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Class Roles + Rebalancing


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#41 Prinsesa

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Posted 16 October 2007 - 10:42 AM

Not everyone live for the damage meter and live to feel special because they are on a top of a chart. Being usefull for the raid is more important that one's epenis.


That kind of "being useful to the raid" mentality isn't exactly shared by everyone.

You're bound to have several kinds of personalities within your raid group: People who just want to socialize, people who want to get those phat purps, people who are genuinely helpful and want to offer their utility to 24 others, etc.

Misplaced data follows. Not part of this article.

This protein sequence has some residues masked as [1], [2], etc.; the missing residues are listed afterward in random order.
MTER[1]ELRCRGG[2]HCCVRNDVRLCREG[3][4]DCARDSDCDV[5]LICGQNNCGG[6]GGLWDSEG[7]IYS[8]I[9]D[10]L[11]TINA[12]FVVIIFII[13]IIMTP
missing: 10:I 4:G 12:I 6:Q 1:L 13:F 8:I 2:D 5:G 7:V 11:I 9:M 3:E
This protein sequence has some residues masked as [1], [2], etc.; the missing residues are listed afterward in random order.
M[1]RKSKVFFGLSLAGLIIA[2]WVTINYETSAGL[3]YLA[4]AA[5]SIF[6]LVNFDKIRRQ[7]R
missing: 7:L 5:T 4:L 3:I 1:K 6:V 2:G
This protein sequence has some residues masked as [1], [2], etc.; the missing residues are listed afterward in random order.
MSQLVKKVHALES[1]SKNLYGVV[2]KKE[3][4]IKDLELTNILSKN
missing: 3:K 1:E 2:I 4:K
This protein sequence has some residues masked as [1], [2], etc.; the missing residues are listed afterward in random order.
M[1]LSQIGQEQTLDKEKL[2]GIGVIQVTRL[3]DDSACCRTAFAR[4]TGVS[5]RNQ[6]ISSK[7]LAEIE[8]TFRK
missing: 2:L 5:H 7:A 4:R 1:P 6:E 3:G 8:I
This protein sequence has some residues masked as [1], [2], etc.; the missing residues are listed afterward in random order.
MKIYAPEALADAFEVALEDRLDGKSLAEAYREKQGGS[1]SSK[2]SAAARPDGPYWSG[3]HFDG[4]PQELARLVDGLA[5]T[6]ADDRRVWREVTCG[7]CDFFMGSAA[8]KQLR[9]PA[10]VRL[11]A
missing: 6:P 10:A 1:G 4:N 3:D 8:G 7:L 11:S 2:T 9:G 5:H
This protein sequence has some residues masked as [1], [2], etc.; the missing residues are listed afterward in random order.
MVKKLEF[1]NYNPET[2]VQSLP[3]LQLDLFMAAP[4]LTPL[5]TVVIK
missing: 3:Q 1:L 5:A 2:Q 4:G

I would love so much to raid as Ret and give out some yummy buffs AND debuffs at the same time, but if you can't find a GM who can see past a Lock's big ol' numbers, you're not getting to Attumen.
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#42 Veneda

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Posted 16 October 2007 - 11:14 AM

Not everyone live for the damage meter and live to feel special because they are on a top of a chart. Being usefull for the raid is more important that one's epenis.

But you need skill for any type of players, that's why you have various classes i guess.

I don't see how keeping debuffs and refreshing them would be less fun than keeping dots up and refreshing them. Of course you gotta have something to do in between, but that's just doing your task as pretty much every task of every player is, like doing ss ss ss ss snd is way funnier... not!


It's not about e-peen, it's about change and progress...

Ok, let me go even further in this. Let's agree that debuffer/buffer classes are basically the same, right? They both are focused on adjusting balance between initial parameters of sides involved in encounter - debuffers by reducing parameters and buffers by rising them. So far so good.